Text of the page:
The head of Yemen’s separatist movement said he was ready to take part in Saudi-brokered peace talks after clashes with pro-government forces killed dozens in second city Aden.
Southern Transitional Council (STC) leader Aidarus al-Zubaidi also said late Sunday that he was committed to a ceasefire in Aden, where the separatists have seized the presidential palace and army camps.
Last week’s fighting pitted the UAE-trained Security Belt Force dominated by fighters who back the STC — which seeks independence for south Yemen — against loyalist forces.
For the past five years both camps, backed by a military coalition led by Saudi Arabia and the United Arab Emirates, have been engaged in a war against Iran-aligned Huthi rebels.
Zubaidi, in a televised speech, said last week’s violence had been “provoked” by forces loyal to Riyadh-based Yemeni President Abedrabbo Mansour Hadi.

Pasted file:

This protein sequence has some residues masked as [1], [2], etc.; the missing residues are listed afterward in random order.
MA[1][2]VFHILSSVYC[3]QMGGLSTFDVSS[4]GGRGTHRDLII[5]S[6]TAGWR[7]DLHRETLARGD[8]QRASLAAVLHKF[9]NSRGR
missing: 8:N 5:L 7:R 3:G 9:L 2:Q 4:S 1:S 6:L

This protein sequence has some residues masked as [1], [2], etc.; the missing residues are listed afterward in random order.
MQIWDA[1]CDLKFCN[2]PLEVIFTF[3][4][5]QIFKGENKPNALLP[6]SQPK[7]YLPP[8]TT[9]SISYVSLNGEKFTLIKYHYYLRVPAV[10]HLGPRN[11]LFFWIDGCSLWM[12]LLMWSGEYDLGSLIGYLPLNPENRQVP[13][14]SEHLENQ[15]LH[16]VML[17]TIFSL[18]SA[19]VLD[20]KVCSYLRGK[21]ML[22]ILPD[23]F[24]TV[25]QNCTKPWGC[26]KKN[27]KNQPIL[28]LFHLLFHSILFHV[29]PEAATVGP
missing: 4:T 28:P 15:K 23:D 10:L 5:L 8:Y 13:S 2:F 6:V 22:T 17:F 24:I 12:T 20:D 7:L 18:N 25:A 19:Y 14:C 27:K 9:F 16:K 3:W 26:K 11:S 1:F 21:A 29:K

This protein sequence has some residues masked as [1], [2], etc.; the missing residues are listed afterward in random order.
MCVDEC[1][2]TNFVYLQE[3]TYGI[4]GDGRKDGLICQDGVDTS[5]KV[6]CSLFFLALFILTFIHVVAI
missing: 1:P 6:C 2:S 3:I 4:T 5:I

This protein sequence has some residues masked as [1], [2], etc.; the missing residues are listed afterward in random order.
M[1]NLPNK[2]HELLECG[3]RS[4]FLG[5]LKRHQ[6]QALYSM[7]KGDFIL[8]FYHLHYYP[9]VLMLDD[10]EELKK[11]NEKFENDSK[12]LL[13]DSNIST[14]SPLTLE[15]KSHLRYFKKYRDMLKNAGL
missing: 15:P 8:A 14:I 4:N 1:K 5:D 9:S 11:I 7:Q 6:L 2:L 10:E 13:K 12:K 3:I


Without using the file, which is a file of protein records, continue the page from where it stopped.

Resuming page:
Separatist fighters were left with “only two options: either self-defence, or surrender and accepting the liquidation of our just cause,” Zubaidi said, according to an English translation of his comments posted on the STC website.
He claimed that loyalist forces wanted “to implement a plan based on the assassination of our leaders, and then to provoke our people and liquidate our presence”.
Yemen’s government has accused the STC and the UAE of staging a “coup” against it.
The amount of weapons and ammunition found with loyalist forces were “sufficient to fight the Iranian Huthi enemy on all fronts without coalition support for at least 12 months”, Zubaidi said.
But he voiced the “readiness” of separatists “to work responsibly with… Saudi Arabia in managing this crisis” and to “attend the meeting called by the kingdom of Saudi Arabia with full openness”.
“We renew our commitment to continue the ceasefire” which the coalition called for on Saturday, he added.
Both the Yemeni government and separatists said Sunday they backed Riyadh’s call for dialogue and a suspension of the fighting, which threatened to deepen the country’s humanitarian crisis.
There have been no reports of clashes since then.
Since the fighting flared on Thursday, around 40 people have been killed and 260 others wounded including civilians, according to the UN.